Recovery time after gastric bypass surgery - Gastric bypass (or Roux-en-y)  procedure bypasses much of the small intestine and reduces the size of the stomach to decrease food intake and reduce nutrient absorption. Interestingly, the procedure also changes the way your digestive hormones work. Therefore, you may experience fullness more quickly and feel less hungry due to changes in hormones. Because the surgery is more complicated and has multiple components, most people stay in the hospital 1-3 days and require between 4-6 weeks to get back to full activity.

      Duodenal switch recovery time - Also known as biliopancreatic diversion with duodenal switch, or BPD/DS, this less common weight loss surgery is a two-part procedure. Firstly, a gastric sleeve is performed, leaving the stomach in a banana-shaped tube. Secondly, the majority of the small intestine is bypassed to limit nutrient absorption and reduce the amount of food you can eat. Typically, this two-part procedure is performed in one surgery. Hospital recovery time is usually 1-3 days using minimally invasive techniques and between 2-5 days with open surgery. Full recovery usually takes between 4-6 weeks for most people.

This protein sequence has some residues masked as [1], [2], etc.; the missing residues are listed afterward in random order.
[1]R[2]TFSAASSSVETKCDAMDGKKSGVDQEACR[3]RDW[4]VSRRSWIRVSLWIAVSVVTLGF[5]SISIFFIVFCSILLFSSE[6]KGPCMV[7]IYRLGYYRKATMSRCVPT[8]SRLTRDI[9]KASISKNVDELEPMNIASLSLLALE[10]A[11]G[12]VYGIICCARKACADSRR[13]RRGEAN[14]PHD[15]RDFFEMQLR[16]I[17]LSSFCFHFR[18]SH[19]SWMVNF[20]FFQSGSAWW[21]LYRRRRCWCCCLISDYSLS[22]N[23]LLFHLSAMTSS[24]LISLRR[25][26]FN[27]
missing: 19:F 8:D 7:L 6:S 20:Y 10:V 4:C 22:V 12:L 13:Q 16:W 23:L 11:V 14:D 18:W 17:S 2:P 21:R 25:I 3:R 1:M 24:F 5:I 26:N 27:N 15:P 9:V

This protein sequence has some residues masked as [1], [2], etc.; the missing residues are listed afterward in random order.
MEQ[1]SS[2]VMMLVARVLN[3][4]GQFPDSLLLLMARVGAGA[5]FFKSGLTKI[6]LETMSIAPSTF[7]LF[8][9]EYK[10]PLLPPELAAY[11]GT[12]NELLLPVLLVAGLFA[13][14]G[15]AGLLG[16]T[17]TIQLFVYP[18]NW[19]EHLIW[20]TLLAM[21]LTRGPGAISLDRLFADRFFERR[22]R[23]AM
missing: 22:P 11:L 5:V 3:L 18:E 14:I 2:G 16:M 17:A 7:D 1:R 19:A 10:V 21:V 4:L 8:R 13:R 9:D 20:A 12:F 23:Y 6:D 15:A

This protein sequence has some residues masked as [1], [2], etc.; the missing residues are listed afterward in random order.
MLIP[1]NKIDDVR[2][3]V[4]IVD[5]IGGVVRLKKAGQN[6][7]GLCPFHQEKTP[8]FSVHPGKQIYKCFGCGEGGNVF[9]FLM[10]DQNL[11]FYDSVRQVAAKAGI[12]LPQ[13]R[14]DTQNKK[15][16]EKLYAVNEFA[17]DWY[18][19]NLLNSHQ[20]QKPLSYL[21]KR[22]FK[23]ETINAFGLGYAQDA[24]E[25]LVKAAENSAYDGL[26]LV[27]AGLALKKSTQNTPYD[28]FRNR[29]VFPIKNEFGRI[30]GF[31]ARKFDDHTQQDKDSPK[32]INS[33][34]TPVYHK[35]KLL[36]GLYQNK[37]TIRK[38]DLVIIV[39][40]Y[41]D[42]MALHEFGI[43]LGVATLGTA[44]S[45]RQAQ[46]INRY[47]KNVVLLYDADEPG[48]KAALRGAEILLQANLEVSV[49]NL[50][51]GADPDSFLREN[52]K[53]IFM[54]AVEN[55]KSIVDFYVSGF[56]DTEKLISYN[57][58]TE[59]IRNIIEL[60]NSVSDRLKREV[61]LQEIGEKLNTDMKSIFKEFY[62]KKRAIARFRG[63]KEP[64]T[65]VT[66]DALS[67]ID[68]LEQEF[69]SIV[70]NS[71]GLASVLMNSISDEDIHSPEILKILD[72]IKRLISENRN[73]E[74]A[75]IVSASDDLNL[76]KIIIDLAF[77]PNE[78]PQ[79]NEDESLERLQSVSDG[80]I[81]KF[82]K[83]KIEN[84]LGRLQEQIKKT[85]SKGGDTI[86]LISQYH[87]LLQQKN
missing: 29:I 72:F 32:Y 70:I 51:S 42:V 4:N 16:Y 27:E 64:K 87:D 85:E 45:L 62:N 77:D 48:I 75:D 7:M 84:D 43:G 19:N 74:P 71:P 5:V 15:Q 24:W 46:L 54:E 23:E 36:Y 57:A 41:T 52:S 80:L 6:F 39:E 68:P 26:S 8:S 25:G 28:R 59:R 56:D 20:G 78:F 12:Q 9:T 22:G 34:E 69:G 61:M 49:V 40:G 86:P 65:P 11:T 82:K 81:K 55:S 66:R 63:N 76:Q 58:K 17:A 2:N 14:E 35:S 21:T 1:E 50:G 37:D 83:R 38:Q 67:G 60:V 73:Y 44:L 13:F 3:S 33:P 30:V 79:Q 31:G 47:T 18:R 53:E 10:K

Recovery time after lap band surgery - Gastric lap band is a procedure where an inflatable band is placed near the top of the stomach to limit food intake. This procedure has one of the quickest recovery times compared to other bariatric surgeries. Indeed, it also has the shortest operation time. Lap band procedure recovery time is usually 1 day in the hospital. Typically, people require between 1-4 weeks for a full recovery.